Ingredients: D-Aloe barbadensis, R. damascena (Rose) hydrolat*, H. italicum (Helichrysum) hydrolat*, B. carterii (Frankincense) hydrolat*, L. angustifolia (Lavender) hydrolat*, Eternal Rose Complex* (R. damascena (Rose) hydrolat*, P. capitatum (Rose Geranium) hydrolat*, R canina (Rosehip) hydrolat*, R. damascena (Rose) flower petal powder*), C. myrrha (Myrrh) hydrolat*, D. carota (Carrot) hydrolat^^, L-sodium hyaluronate, frequency enhanced water, vegetable glycerine, P. graveolens (rose geranium) extract*, Colloidal silver* Organic^^ Wilcrafted

Price and where to buy: US$48/AU$69 (50ml) I Am Natural Store


  1. Janine
    October 23, 2016 / 2:10 am

    I’ve found for naming conventions it really is just how each brand decides to categorize. For myself personally the idea of elixirs does bring to mind a liquid/fluid tonic, like the elixir of life that was supposed to come from a mystical spring so the idea of elixirs as a mist makes more sense to me than being a face oil or treatment serum.

    For myself personally their Metamorphic Elixir is the one that has me hooked. Perhaps the products work differently on everyone’s skin but for me it smells like roses plus nectar. I actually e-mailed them before regarding hyaluronic acid concentration and they selected their concentration to be most advantageous for hydrating skin because formulas that contain too much can actually draw water out of skin and they measured for climate hydration and hydration in skin after cleansing across a clinical sample and did a standard deviation to arrive at their formula (copied, pasted from their email). For me it works, it isn’t as sticky or thick as products like Antonia Burrell which is like the Asian essence you mentioned but my skin seems to absorb everything better and yield better results.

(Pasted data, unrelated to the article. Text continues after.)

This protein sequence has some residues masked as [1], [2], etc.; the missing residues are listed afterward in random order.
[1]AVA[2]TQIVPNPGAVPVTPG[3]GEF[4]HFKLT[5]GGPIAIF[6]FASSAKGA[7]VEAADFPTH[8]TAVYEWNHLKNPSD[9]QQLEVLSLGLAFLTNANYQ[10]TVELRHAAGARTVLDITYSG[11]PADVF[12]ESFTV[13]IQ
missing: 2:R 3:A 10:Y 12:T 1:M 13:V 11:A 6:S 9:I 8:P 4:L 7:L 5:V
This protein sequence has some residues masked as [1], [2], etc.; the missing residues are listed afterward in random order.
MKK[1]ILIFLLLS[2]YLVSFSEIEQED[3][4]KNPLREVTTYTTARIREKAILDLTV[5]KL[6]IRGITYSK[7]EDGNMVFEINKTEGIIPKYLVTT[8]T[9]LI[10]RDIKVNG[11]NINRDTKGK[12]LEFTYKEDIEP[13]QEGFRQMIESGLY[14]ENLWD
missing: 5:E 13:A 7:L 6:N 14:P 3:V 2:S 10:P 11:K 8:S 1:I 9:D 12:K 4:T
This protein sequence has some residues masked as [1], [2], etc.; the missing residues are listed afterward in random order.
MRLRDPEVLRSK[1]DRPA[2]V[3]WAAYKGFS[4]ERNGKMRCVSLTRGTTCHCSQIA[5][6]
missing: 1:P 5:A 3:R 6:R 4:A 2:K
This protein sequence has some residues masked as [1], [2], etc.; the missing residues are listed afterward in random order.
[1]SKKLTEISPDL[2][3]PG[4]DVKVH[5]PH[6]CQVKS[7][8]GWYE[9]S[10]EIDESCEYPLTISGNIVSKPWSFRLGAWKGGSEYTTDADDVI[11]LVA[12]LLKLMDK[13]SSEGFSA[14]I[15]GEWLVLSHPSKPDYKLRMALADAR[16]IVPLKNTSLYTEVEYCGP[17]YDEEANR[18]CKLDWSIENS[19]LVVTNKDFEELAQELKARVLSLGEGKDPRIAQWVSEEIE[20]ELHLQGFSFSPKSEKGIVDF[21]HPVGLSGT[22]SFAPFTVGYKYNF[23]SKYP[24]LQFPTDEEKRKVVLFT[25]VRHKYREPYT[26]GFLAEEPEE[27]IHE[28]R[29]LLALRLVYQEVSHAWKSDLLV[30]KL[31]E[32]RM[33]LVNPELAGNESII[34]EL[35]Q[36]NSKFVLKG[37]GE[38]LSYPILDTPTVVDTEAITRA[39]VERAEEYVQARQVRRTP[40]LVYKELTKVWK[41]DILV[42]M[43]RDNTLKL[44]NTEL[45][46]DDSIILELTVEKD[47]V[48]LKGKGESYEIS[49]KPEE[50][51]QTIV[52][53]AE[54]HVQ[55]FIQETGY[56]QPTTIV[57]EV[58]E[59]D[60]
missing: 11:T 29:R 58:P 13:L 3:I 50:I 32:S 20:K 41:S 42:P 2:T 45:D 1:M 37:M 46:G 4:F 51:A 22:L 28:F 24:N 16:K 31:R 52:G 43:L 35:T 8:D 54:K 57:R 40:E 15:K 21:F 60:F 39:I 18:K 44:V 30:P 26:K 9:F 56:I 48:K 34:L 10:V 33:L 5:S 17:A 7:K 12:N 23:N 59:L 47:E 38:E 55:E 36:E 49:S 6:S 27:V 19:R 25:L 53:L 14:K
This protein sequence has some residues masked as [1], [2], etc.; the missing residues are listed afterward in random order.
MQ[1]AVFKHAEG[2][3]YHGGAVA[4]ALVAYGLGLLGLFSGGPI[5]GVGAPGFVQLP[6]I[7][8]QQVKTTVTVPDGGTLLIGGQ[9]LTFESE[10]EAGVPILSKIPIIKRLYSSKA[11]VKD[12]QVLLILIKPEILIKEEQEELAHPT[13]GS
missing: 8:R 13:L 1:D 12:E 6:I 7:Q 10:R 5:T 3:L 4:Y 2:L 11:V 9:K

• askarjun
      October 23, 2016 / 9:40 am

      Good to hear it’s working for you. I do agree that the elixir of life brings to mind a liquid and this most certainly is one. It was not meant to be a criticism against Yuli, but just an observation on how its inconsistent use across the industry could confuse customers (especially those who are not all that into skincare).

      I am not convinced by Yuli’s explanation, TBH. Thanks for sharing it. Climate and skin types are variables, so what may be optimal for one sample may not be for another one, no? (It makes me ask questions like where/how the ‘climate hydration’ was measured, how many candidates were sampled, what their age groups/skin types were etc.?) Also, the other brands I mentioned are known for their scientific approach to green skincare, so is there an implication there that their research is somehow inferior to Yuli’s? Ultimately, for me, the proof is in the pudding. I don’t get the same hydration benefits from this product as I do from the other two. Obviously, everyone’s skin responds differently to skincare products. This blog is about my experience with products, unfortunately it didn’t work for me. xx

      • Linda
        October 24, 2016 / 8:23 am

        Oh that’s harsh. I think that’s why they do the standard deviation the original poster shared. The only other green brand I see in this review is Kypris and they don’t have a face mist? So I don’t think the original poster is questioning them, confused.

        • askarjun
          October 24, 2016 / 1:56 pm

          The other brands I mentioned in the review are Tata Harper and Goldfaden MD.

  2. Leese
    October 24, 2016 / 3:23 pm

    Aw I personally like Metamorphic Elixir. But since you liked Panacea, I’m not surprised since they’re meant for different skin types. For me since I am in my 50s, I just needed more vavavoom which I found with Metamorphic.

    • askarjun
      October 24, 2016 / 3:33 pm

      Yeah, totally agree about this! Metamorphic has definitely more oomph compared to Panacea. 🙂 Glad to hear you like it!